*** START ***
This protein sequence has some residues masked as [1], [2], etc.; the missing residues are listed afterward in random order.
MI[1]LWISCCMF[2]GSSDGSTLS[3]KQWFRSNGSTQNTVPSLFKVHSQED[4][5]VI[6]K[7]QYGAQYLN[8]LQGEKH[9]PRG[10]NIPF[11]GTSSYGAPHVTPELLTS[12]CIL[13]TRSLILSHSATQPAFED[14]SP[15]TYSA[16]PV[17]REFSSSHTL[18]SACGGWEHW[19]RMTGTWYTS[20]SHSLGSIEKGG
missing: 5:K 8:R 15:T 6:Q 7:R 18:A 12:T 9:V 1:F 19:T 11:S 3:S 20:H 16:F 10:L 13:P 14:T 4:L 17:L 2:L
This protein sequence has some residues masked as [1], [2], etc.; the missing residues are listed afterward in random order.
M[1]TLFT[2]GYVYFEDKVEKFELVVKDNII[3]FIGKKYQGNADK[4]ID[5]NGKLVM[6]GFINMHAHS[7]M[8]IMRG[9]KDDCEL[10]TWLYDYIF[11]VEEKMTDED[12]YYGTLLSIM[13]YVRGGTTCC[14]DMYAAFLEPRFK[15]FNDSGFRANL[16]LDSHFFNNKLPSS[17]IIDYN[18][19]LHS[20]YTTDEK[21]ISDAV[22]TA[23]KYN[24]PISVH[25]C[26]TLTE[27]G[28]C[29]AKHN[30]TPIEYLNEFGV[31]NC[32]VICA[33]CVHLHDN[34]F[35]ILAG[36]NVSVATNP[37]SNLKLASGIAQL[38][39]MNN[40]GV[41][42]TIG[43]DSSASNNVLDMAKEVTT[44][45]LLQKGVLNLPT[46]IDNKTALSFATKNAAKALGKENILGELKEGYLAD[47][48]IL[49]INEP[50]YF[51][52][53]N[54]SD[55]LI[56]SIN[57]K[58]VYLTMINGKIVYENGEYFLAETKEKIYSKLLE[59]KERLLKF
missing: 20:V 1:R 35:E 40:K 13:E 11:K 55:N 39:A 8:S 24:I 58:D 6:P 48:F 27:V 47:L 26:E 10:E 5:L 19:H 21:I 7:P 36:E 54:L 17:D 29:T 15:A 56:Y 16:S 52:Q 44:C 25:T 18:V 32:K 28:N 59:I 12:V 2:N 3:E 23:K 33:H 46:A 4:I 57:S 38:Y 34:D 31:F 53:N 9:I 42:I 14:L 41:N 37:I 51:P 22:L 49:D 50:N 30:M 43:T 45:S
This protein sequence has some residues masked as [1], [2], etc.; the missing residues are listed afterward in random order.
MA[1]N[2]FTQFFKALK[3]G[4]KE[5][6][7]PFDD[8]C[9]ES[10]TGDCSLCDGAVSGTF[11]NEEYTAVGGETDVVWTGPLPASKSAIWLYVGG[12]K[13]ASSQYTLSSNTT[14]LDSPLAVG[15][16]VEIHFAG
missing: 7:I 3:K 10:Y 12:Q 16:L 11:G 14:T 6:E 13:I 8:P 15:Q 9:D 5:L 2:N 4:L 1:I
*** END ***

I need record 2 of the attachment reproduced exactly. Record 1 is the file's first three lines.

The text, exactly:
This protein sequence has some residues masked as [1], [2], etc.; the missing residues are listed afterward in random order.
M[1]TLFT[2]GYVYFEDKVEKFELVVKDNII[3]FIGKKYQGNADK[4]ID[5]NGKLVM[6]GFINMHAHS[7]M[8]IMRG[9]KDDCEL[10]TWLYDYIF[11]VEEKMTDED[12]YYGTLLSIM[13]YVRGGTTCC[14]DMYAAFLEPRFK[15]FNDSGFRANL[16]LDSHFFNNKLPSS[17]IIDYN[18][19]LHS[20]YTTDEK[21]ISDAV[22]TA[23]KYN[24]PISVH[25]C[26]TLTE[27]G[28]C[29]AKHN[30]TPIEYLNEFGV[31]NC[32]VICA[33]CVHLHDN[34]F[35]ILAG[36]NVSVATNP[37]SNLKLASGIAQL[38][39]MNN[40]GV[41][42]TIG[43]DSSASNNVLDMAKEVTT[44][45]LLQKGVLNLPT[46]IDNKTALSFATKNAAKALGKENILGELKEGYLAD[47][48]IL[49]INEP[50]YF[51][52][53]N[54]SD[55]LI[56]SIN[57]K[58]VYLTMINGKIVYENGEYFLAETKEKIYSKLLE[59]KERLLKF
missing: 20:V 1:R 35:E 40:K 13:E 11:K 55:N 39:A 8:S 24:I 58:D 6:P 48:F 27:V 47:L 26:E 10:E 5:L 19:H 21:I 7:P 36:E 54:L 17:D 29:T 15:A 56:Y 16:S 52:Q 44:C 25:T 18:V 32:K 28:N 59:I 12:V 2:N 3:E 23:K 33:H 46:A 4:I 57:S 38:Y 34:D 31:F 53:N 9:I 42:I 14:L 41:N 37:I 51:P 22:L 49:D 50:N 30:M 43:T 45:S